By Perla Tolentino

The ongoing construction site viewed from the 4 Train Kingsbridge Road subway station. All photos by Perla Tolentino.

Kingsbridge residents see a construction site at Jerome Ave and West 196th Street as one more sign of encroaching gentrification. According to a January article in The Real Deal New York Real Estate News, the project’s mastermind, Alan Bell, has reserved 40 of the apartments in the Kingsbridge project for the homeless. But locals fear they will end up priced out of both the building and the neighborhood, since the ongoing construction is close to the Kingsbridge armory renovation which is expected to send rents soaring. 

“When in one of the poorest counties of NY you begin to see sudden construction of buildings of such high price, you know the gentrification phenomena has already begun,” said Leonor Santana, a Lehman senior and business administration major. She believes that gentrification is occurring and that local rents will end up being so high that only wealthy people will be able to afford to live here. 

Official sources tell a different story. A spokesperson at C+C Apartment Management LLC, (one of the contacts listed outside the construction site) told the Meridian that all applications will be processed by Housing Connect under a lottery. The spokesperson confirmed rent prices for only low-income families which represent the 60 percent of the area median income and moderate-income families which represent 90 percent of area median income in New York. For the low-income, C+C Management confirmed, $860 for a studio apartment, $923 for one bedroom, $1,114 for two bedroom and $1,281 for a three bedroom apartment. For the moderate-income, confirmed rent prices are, $1,305 for a studio apartment, $1,399 for one bedroom, $1,686 for two bedroom and $1,940 for a three bedroom. C+C Management referred clients to the NYC Housing Preservation & Development website to understand their income types and qualifications before applying. They also said a 17-car parking garage will also be built.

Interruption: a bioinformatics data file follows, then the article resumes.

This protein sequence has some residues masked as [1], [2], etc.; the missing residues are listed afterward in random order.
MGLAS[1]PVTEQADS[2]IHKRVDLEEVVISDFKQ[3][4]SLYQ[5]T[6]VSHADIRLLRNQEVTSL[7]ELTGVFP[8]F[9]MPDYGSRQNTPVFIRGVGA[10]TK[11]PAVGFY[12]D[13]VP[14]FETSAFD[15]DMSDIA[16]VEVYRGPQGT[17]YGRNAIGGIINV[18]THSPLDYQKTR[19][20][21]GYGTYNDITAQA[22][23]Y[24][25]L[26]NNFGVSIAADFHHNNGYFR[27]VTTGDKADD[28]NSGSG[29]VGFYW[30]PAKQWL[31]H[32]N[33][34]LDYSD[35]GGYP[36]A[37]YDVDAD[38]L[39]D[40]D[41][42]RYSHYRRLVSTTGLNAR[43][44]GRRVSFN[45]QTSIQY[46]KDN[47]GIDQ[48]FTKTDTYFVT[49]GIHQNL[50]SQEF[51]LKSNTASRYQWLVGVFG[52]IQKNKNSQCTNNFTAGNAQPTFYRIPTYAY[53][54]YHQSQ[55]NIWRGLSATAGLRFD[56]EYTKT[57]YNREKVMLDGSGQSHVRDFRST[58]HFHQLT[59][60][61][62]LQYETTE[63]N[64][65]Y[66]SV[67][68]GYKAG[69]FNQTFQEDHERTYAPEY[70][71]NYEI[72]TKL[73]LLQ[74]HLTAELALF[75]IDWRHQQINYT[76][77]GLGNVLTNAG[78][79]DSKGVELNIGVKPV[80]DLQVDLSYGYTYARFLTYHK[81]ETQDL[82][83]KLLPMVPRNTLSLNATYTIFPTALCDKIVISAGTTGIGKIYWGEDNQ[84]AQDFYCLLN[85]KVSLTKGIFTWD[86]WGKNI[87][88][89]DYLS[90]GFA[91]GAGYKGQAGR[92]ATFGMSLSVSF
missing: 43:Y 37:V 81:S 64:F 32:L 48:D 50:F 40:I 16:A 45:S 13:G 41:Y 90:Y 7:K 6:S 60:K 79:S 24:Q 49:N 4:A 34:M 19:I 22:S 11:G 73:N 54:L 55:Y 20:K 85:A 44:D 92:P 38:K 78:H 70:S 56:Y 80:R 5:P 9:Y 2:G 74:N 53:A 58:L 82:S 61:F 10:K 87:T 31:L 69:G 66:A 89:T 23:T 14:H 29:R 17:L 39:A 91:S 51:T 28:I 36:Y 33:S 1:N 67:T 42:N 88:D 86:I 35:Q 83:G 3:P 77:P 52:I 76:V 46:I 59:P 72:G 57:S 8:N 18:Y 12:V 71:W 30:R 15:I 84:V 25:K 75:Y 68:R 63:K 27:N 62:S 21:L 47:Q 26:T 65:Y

According to a Jan 2016 article by New York YIMBY (Yes In My Backyard), 30 percent of the apartments will be for homeless tenants, 55 percent for low-income families and the remaining fifteen percent for middle-income families with annual incomes ranging from $51,780 to $71,760. However, this range is significantly higher than the median income of Bronx residents as a whole, which was $35,302 in 2016 according to US Census Bureau data.